Today the walls caved in a little, just enough so I reached out for support, a little something to steady my world – and found my daughter. Strong and stoic, fully able to look me in the eyes and share her need with mine, we felt the same and said little but I love you, and I’m really going to miss you.
I cried, sobbed quietly into a shoulder I’d held countless times through the years, This time a daughter held a mother, tenderly, compassionately, sorrowfully. Few words fill space like that, just enormous grief at a loss soon to come and can’t be avoided, lessened, divided and portioned between sisters, daughters, parents and deeply loved ones because once the moment arrives, the loss is terribly unfair and lopsided. I will be absent. She will remain. And the void will fill a small, lonely universe once brimming with expectation, congratulations, advice, laughter, pride, shared sorrows and rejoicing, and endless, boundless love and grace and acceptance for this woman who heretofore has been me and my hopes for her and each of her sisters. And now it will be them.
In that moment when strong and stoic fail to provide, I know I will lose it silently. My grief is not noisy, nor is it hidden, but it bows my head and closes my eyes and brings forth long shudders of pure sadness at leaving behind very real, live, vital elements of my self, my being, all that I have never kept from those whom I love without thinking or questioning. Each of them is me, completely with my faults, weaknesses, strengths, intuition, and steadfast assuredness that what I do, how I feel and love and share and protect and build loyalty to is worthy.
When I am absent, each of my daughters will know surely that the love between us all will stand and be sufficient for whatever they will face in years to come. Most of it has already been tested and proven, and I am satisfied. Turning to me will be a second thought because they’re well-practiced in using all they were raised in to carry them through life to this point. In each of them has been proven a resilient character, the ability to measure a loss and it’s value, and courage to continue or forge a new, better path. Do not quit. Do not blame. Take self-responsibility. Learn from your mistakes or find a help source to be trusted in that determination. Most of all, stand by your people – sisters, family, loved ones, friends, those who truly matter and care for your well being. Be loyal. Be truthful, always, and find a way to do it lovingly because sometimes truth is more painful than a lie but it is never wrong.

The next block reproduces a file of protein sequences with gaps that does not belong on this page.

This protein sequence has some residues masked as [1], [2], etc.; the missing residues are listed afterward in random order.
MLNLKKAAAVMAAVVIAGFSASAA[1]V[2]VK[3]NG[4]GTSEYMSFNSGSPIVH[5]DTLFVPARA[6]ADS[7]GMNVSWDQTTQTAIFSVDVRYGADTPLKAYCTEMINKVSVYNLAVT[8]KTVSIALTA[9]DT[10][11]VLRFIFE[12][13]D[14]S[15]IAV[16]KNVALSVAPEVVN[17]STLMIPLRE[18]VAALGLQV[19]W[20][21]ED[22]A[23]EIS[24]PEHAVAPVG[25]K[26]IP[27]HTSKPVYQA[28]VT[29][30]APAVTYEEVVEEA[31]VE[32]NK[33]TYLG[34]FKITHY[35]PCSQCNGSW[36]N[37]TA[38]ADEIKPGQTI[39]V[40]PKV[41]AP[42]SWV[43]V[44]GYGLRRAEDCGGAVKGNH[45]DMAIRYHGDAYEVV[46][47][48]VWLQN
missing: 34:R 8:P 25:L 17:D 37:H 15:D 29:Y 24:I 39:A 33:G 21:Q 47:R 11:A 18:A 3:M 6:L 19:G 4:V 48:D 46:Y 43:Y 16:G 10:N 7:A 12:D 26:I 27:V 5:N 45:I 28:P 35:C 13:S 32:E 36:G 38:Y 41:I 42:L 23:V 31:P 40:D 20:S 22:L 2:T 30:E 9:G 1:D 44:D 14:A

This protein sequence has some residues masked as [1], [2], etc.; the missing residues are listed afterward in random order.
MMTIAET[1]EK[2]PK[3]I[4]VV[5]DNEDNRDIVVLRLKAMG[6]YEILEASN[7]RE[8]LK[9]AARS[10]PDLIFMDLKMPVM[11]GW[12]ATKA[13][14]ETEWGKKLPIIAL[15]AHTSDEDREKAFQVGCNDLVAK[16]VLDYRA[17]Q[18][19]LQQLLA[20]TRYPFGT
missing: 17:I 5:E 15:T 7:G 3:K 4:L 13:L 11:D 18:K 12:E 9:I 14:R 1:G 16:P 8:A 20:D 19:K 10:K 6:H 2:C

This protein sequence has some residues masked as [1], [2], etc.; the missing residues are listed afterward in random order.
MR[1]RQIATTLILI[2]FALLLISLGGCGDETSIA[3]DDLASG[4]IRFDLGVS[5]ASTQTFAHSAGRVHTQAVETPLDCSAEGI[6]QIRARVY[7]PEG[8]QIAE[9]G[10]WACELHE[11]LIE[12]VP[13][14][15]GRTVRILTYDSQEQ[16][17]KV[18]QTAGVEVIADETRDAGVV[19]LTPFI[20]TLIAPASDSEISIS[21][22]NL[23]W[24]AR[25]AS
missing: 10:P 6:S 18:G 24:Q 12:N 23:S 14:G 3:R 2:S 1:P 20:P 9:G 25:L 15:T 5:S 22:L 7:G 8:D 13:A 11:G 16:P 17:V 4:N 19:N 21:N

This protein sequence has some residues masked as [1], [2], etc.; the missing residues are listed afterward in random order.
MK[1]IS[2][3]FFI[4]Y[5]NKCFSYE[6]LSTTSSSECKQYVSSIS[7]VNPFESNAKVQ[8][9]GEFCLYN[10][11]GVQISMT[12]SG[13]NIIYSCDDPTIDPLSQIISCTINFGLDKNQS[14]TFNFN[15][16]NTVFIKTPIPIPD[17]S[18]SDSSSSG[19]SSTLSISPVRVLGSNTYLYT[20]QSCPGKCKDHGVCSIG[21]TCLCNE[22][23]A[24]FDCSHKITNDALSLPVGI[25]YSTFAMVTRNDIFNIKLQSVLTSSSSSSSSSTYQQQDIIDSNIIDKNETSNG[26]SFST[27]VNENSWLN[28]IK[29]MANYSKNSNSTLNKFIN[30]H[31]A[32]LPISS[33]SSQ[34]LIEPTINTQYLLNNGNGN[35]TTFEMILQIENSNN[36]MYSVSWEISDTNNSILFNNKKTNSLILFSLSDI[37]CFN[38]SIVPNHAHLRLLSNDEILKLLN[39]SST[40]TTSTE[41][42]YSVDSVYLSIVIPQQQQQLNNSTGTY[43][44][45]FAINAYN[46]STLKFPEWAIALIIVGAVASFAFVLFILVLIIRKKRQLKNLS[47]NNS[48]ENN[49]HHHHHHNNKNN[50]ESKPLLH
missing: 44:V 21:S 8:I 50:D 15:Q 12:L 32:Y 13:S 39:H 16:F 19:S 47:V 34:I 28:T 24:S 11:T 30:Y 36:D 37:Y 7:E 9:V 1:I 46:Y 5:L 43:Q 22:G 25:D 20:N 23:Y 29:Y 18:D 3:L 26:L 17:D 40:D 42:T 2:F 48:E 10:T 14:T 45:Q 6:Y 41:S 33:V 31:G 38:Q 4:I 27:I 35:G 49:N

When I am gone, remember I thought of this moment, this very one with my arms around you and yours around mine, for it is in this moment I know who you are, and that you are so very capable and strong and able in your sorrow to carry me, of all the strong people you know out there, that I cease worrying about the how of you doing it, but imagining you do it brings a smile to my face. If I were here, you would carry on, lead, and navigate as if you were alongside me with wisdom and grace and, yes, even confidence that we would do one and the same for those in need.
I love you, each of you, all three of you and I know in heart, mind, and soul you will continue to grow as strong, vibrant, vital women to contribute all that any might ask of you. Whether a meal, good humor, a place of rest, a refuge – you will offer it well and with honesty and love, without asking for recompense. Love well, do it often, don’t let that gift go stale or rust or become brittle. Who cares what others think or may judge by – make sure to share all good things with those who ask of you just a word, a kind one, and a bit of your time; we each have the same minutes and hours in a day. Fill them with good, meaningful, worthy endeavors, thoughts, and then follow through – do not leave love half baked, half done, unfinished. It’s about our fellows, this life we live, and sharing how we can to be happy without being selfish or lonely.
Love well and share it. Live well and experience all that you can. Don’t regret, don’t procrastinate, and turn over all those little stones in your Box of Rocks before you begin your story. That’s a good life.